Party will reverse cuts and invest extra $270.2 million, doubling investment in small to medium arts organisations.
Earlier this month, Shadow Minister for the Arts Mark Dreyfus QC announced the Labor Party’s pledge to restore money siphoned from the Australia Council budget into the Catalyst fund should Labor win power at the July 2 election. Now The Greens have thrown their hat into the ring, announcing the first part of their arts policy in which they have pledged to reverse the Abbott-Turnbull government’s funding cuts and invest an additional $270.2 million in the sector.
“A vibrant, well-resourced and independent arts community is core to any thriving society. Yet instead of investing in our arts and artists, the Liberal government launched an unprecedented attack on the arts sector under former Arts Minister George Brandis,” Greens Arts spokesperson and Federal Member for Melbourne Adam Bandt said.
The Greens will commit to disband the controversial Catalyst fund, restoring full funding to the Australia Council, and will double the amount of funding for the Australia Council’s Grants and Initiatives for small to medium arts organisations and individual artists. They have also indicated that they will reverse efficiency dividends imposed on key cultural institutions and create a National Arts Week, an artist in residence programme at Parliament House and an advocacy body for Australian authors.
“When George Brandis was sacked, artists and art-lovers breathed a sigh of relief, believing the attack was over,” Bandt said, “but new Arts Minister Mitch Fifield refused to undo the damage his predecessor had done, only restoring partial funding to the Australia Council and shamefully decided to rebrand, not disband, Brandis’s personal slush fund from the NPEA to Catalyst.”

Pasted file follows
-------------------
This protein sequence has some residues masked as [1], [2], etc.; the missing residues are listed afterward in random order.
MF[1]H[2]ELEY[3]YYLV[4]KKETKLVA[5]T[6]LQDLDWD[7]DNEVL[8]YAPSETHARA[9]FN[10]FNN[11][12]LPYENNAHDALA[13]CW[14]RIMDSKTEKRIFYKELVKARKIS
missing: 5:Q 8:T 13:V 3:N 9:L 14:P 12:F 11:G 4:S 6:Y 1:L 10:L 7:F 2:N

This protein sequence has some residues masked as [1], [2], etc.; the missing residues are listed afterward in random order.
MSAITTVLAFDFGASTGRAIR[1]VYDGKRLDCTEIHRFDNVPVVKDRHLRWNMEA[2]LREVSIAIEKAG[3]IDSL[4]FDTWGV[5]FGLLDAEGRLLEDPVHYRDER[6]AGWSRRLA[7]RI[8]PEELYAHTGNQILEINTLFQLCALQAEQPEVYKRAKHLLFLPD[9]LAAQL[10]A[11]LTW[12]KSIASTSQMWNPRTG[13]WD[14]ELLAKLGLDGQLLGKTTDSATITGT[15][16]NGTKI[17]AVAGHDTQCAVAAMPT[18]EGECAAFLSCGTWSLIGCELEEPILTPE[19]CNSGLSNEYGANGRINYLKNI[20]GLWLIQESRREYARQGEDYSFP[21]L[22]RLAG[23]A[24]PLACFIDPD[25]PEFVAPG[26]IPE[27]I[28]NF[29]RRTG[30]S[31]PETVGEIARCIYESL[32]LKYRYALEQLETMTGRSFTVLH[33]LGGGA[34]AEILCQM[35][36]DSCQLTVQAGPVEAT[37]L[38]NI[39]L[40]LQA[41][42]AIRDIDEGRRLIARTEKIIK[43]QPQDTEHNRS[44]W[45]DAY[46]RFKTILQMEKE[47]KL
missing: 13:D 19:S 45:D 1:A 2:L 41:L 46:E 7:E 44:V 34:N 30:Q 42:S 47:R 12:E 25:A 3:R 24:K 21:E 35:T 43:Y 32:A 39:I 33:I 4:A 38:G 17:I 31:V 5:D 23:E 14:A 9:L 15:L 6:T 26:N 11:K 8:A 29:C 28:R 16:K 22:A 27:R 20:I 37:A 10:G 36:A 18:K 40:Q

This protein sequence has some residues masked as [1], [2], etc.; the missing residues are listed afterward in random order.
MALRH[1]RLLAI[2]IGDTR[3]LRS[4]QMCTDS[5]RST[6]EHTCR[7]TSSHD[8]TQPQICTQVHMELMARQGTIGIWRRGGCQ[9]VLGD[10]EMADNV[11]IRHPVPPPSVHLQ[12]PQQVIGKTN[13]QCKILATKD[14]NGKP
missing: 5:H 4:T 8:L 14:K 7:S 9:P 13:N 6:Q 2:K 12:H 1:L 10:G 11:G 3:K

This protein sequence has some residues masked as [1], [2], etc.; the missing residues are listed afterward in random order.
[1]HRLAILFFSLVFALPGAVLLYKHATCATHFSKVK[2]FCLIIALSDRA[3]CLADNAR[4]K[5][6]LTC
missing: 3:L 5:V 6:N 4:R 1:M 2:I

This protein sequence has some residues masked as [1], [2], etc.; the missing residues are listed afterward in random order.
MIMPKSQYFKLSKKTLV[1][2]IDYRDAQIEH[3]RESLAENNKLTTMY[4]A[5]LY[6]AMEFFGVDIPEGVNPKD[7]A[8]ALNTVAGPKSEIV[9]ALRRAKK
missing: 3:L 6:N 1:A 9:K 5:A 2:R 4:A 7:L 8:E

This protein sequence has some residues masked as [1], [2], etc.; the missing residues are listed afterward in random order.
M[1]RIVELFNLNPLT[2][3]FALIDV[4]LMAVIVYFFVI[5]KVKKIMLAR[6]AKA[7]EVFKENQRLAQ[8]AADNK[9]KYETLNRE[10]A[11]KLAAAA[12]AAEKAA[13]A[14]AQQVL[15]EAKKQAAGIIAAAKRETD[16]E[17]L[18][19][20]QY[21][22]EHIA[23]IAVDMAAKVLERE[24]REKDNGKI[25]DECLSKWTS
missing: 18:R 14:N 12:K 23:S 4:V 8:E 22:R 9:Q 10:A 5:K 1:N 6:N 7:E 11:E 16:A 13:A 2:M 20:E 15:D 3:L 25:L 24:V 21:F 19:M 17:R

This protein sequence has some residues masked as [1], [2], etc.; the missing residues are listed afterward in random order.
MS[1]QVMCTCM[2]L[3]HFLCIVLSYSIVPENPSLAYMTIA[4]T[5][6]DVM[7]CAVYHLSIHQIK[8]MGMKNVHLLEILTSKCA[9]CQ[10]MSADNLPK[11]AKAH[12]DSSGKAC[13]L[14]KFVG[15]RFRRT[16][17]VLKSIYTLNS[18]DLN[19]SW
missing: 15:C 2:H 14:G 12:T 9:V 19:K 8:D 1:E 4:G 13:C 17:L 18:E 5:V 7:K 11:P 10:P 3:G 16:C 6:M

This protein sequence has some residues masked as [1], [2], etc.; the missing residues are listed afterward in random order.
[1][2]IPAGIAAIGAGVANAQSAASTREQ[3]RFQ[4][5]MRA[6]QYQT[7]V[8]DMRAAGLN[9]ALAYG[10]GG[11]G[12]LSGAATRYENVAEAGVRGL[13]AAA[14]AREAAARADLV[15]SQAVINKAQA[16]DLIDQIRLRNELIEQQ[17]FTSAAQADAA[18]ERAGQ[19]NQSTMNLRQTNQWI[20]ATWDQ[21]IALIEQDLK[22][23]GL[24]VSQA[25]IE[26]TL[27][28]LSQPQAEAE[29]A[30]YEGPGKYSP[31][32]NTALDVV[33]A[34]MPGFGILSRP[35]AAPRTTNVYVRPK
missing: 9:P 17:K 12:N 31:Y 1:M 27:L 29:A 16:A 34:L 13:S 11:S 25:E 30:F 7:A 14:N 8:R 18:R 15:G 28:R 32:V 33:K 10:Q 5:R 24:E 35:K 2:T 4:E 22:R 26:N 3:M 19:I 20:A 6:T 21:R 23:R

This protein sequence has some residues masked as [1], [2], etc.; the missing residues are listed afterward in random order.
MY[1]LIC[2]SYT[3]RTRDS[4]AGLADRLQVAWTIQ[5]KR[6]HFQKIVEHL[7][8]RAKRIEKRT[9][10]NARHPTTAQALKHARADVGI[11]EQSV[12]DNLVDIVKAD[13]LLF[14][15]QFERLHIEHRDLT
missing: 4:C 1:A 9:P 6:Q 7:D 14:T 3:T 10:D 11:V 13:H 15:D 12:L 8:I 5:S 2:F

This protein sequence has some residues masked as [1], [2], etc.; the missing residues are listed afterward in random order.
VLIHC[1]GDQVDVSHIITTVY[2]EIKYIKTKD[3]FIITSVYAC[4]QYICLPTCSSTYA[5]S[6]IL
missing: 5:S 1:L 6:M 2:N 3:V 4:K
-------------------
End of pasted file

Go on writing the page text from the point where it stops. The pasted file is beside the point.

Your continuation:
The devastating 2015 cuts to the Australia Council under Attorney-General George Brandis caused a backlash in the arts community and led to the formation of The Arts Party, who released their policy platform earlier in the year. The Greens appear to have embraced the Arts Party’s proposal to create a National Arts Week.
“The Greens want to see the arts valued by the broader community, just like sports and science,” said Bandt, “we rightly have a National Science Week and the Greens will invest $1 million to create a National Arts Week. This is an initiative of the Arts Party which the Greens are proud to advance.” The Greens plan to announce further support for artists and the arts sector in the coming weeks. “Australians will know that a vote for the Greens this election is a vote for a thriving arts community,” said Bandt.
The Greens’ arts policy includes:
• Restoring the full amount of funding cut from the Australia Council, ensuring that more individual artists and small to medium arts organisations can access Australia Council grants and re-establishing programs that were cut;
• Providing an additional $3 million to the ArtStart program over the next four years;
• Doubling the funding (from 2013-14 levels) available for Australia Council Grants and Initiatives for small and medium organizations and individuals;
• Providing funding of $20 million over four years to pay artists when their works are publicly displayed;
• Increasing funding by $2 million per year for regional touring through Playing Australia until total funding reaches $10 million and then an indexed amount annually;
• Removing touring arts companies from the ‘in Australia’ rule from 1 July 2017 which would allow organisations to become tax exempt entities;
• Creating an Arts Research and Development grants program to encourage innovative arts projects with an initial funding allocation of $5 million over the next four years;
• Introducing an artist in residence program at Parliament House supported by funding of $1 million;
• Supporting national voices in the arts with a funding allocation of $1 million over the next four years;
• Providing $1 million to Tourism Australia to promote Australian art around the world and encourage visitors to engage with the arts in Australia;
• Establishing a National Arts Week by providing funding of $1 million over the next four years.